“I’ve witnessed the appointments for lifetime appointments to the federal courts, district courts, courts of appeal, people who are purely ideological, people who have been reviewed by legal professional organizations and found who have been not competent or substandard,” Harris said several exchanges later.

“And do you know that of the 50 people who President Trump appointed to the court of appeals for lifetime appointments, not one is black? This is what they’ve been doing. You want to talk about packing a court? Let’s have that discussion.” 

Second Presidential Debate to be Virtual

Thursday morning, the Commission on Presidential Debates announced that the second presidential debate, scheduled for next week, will now be virtual “in order to protect the health and safety of all involved.”

While Biden pretty much immediately hopped on board, on Fox Business, Trump announced that he was pulling out of the debate. 

“I’m not going to waste my time on a virtual debate,” he said. “That’s not what debating is all about. You sit behind a computer and do a debate — it’s ridiculous. And then they cut you off whenever they want.” 

Trump Campaign Manager Bill Stepien added that Trump will now hold a rally instead.

According to the co-chair of the Commission on Presidential Debates, federal election laws forbid the hosting of a solo debate.

Despite Trump seemingly pulling the plug on this debate, there is precedent for virtual presidential debates. In 1960, both John F. Kennedy and Richard Nixon debated remotely on opposite ends of the country.

See what others are saying: (NPR) (The New York Times) (ABC News)

International

India Cuts Off Internet for 81 Million To Stop Exam Cheating

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Teachers leaving bags at an exam center in Jaipur, Rajasthan on Sunday. Via: Rohit Jain Paras

While internet shutdowns are relatively common during exams in the region, non-test takers who were burned by the outage questioned why alternative anti-cheating measures were not taken instead.


No Cheating

Nearly 81 million people in the Indian state of Rajasthan had their internet completely cut off for 12 hours on Sunday in a government effort to stop cheating during the Rajasthan Eligibility Exam for Teachers.

Shutdowns of this nature aren’t unheard of during such exams. Other states implemented similar policies during important exam periods, and the move isn’t isolated to India either. Asian municipalities have also implemented similar anti-cheating measures.

It’s unclear why the decision to block the internet for everyone in Rajasthan was considered the best solution, rather than other measures such as confiscating electronic devices when entering exam rooms. However, for the other 79 million residents in the state, the outage proved to be a major annoyance.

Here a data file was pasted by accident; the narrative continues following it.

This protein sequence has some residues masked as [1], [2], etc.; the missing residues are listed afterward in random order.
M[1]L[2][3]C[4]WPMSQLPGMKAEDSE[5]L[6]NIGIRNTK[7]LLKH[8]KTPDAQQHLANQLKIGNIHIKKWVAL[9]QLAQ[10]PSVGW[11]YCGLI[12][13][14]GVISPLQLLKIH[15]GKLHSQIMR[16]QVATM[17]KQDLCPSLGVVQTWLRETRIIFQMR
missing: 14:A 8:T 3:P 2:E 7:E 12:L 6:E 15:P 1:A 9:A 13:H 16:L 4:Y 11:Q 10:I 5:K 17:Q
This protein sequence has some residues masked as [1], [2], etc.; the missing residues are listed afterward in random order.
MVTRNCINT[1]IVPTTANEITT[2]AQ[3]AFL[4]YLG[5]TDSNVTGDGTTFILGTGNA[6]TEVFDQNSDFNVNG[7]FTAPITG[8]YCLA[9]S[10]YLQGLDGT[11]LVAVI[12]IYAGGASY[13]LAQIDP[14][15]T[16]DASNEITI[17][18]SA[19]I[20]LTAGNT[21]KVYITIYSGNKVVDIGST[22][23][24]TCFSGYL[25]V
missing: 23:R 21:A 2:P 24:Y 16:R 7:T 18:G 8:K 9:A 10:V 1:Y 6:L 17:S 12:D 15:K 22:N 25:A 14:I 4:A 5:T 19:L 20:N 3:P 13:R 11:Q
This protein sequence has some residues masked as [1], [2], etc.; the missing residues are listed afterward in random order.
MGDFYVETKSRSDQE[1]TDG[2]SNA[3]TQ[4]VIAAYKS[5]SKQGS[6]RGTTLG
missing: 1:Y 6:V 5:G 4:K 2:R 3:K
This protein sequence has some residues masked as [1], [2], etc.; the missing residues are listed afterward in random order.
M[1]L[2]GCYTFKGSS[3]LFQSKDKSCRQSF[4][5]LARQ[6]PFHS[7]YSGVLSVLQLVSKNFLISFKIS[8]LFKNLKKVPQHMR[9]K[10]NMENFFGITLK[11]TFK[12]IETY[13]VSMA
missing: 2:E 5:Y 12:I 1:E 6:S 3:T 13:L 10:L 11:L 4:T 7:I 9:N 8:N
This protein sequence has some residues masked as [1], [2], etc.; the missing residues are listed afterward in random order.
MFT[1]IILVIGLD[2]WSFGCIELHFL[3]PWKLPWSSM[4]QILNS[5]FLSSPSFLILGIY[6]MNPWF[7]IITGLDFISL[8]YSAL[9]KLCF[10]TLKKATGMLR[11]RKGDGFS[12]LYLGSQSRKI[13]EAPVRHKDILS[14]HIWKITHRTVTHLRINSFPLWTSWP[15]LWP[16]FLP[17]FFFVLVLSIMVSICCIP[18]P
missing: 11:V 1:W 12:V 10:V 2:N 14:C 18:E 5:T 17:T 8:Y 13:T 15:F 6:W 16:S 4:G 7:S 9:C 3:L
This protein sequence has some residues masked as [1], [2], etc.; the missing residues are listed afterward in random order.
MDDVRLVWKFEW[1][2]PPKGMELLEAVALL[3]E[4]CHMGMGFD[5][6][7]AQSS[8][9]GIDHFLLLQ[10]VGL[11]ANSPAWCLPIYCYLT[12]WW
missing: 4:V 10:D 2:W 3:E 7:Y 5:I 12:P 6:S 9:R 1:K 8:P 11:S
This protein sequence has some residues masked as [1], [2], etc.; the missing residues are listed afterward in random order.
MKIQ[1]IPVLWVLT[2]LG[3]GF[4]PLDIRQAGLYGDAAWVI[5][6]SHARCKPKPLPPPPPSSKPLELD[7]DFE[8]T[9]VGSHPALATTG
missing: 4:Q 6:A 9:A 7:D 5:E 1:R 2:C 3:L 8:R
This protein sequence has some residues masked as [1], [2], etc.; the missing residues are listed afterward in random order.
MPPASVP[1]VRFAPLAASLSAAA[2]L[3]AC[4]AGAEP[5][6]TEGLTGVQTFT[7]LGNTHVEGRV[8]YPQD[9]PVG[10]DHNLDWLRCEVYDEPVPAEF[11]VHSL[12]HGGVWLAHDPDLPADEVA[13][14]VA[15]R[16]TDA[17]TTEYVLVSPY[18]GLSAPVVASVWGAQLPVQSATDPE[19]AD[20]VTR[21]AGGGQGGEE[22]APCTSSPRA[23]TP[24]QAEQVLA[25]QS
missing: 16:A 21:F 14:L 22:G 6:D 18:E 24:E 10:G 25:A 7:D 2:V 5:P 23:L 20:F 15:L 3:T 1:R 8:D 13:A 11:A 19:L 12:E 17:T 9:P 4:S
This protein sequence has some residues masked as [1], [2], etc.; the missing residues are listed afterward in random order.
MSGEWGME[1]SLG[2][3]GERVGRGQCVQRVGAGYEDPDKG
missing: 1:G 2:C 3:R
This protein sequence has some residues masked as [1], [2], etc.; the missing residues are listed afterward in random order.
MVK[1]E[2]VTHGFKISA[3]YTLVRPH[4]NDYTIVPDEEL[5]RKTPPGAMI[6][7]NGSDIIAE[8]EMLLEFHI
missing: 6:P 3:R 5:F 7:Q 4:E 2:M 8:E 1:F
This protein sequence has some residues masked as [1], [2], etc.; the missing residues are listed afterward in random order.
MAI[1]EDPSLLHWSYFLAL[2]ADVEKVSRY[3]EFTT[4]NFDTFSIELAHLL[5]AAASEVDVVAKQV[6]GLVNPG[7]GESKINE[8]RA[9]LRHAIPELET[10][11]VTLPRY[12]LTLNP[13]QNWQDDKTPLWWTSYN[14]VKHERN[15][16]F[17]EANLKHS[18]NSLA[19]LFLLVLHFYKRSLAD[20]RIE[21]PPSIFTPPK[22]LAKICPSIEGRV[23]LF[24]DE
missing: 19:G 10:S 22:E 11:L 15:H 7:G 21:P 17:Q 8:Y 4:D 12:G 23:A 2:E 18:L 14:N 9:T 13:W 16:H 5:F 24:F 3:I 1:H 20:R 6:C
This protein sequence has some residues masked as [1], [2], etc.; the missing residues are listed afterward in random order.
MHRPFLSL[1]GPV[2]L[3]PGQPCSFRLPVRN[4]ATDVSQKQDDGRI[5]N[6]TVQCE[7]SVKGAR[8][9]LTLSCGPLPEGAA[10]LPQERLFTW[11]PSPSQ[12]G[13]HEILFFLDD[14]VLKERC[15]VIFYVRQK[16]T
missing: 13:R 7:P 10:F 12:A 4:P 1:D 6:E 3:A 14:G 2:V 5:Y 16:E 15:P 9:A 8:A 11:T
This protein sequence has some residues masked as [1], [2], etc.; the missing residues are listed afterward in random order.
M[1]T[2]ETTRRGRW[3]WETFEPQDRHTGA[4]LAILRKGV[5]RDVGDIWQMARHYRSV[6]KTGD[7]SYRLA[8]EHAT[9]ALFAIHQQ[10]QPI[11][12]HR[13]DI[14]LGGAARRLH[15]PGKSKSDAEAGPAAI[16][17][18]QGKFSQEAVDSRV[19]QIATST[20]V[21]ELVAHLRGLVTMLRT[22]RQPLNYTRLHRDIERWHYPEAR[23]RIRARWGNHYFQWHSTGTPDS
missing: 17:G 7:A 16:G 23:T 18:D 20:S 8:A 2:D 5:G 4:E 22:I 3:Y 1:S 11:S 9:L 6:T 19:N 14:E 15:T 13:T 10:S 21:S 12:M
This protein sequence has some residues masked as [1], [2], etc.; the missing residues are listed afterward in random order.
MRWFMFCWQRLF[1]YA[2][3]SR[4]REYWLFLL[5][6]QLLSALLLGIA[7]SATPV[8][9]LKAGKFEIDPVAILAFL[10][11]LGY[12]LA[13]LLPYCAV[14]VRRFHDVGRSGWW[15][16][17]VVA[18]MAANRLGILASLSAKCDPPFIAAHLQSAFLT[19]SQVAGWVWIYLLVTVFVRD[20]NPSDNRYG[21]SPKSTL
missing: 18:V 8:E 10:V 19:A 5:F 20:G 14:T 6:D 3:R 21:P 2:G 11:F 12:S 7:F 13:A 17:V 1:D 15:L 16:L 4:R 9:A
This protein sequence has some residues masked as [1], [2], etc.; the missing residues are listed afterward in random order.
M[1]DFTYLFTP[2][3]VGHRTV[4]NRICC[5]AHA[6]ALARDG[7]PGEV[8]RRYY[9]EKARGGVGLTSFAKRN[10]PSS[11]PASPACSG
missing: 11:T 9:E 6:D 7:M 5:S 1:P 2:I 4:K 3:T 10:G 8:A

Business Deadlock

Residents were without internet from 6 a.m. to 6 p.m, and local outlets reported workers, many of whom are still doing their jobs from home amid the coronavirus pandemic, found themselves without any means to contact their employers and colleagues. Employers couldn’t get messages and communications to clients, and overall, people reported that financial transactions came to a standstill.

In a country where digital transactions — either through mobile devices or even cards — reign supreme, having large amounts of cash on hand was burdensome. The inconvenience is expected to have an economic impact, something that the Udaipur Trade body warned would happen when the measures were first announced earlier in the month.

The Software Freedom Law Centre was similarly concerned about the shutdown.

“Internet shutdowns have a harrowing impact on citizens and are often disproportionate in nature. Internet shutdowns are bound to cause economic loss, an impact on education, healthcare, and other welfare schemes,” it wrote in a message to authorities.

“An internet shutdown during a pandemic can be especially grave considering citizens depend on the internet to get information, work, and study.”

The Centre also warned that this internet shutoff was likely against the law, as cheating doesn’t constitute a “public emergency” or “public safety” measure.

See what others are saying: (Quartz) (Yahoo! Finance) (The Indian Express)

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International

Germany Election: SPD Takes Lead for First Time in Nearly Two Decades

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Despite the lead, the Social Democratic Party of Germany will need to form a coalition government in a process that could be usurped by the center-right Union parties.


End of an Era

The Social Democratic Party of Germany (SPD) won a plurality of the votes in Sunday’s federal election and gained 25.7% of the seats in the Bundestag, according to preliminary results.

Many considered these elections to be the most important in over a decade as Germany’s parties were vying to be the successor to Chancellor Angela Merkel, who has been in office since 2005. Merkel decided to retire from public office this year, leaving behind a long legacy that is generally viewed positively inside and outside of Germany, according to Pew Research and Infrastat Dimap.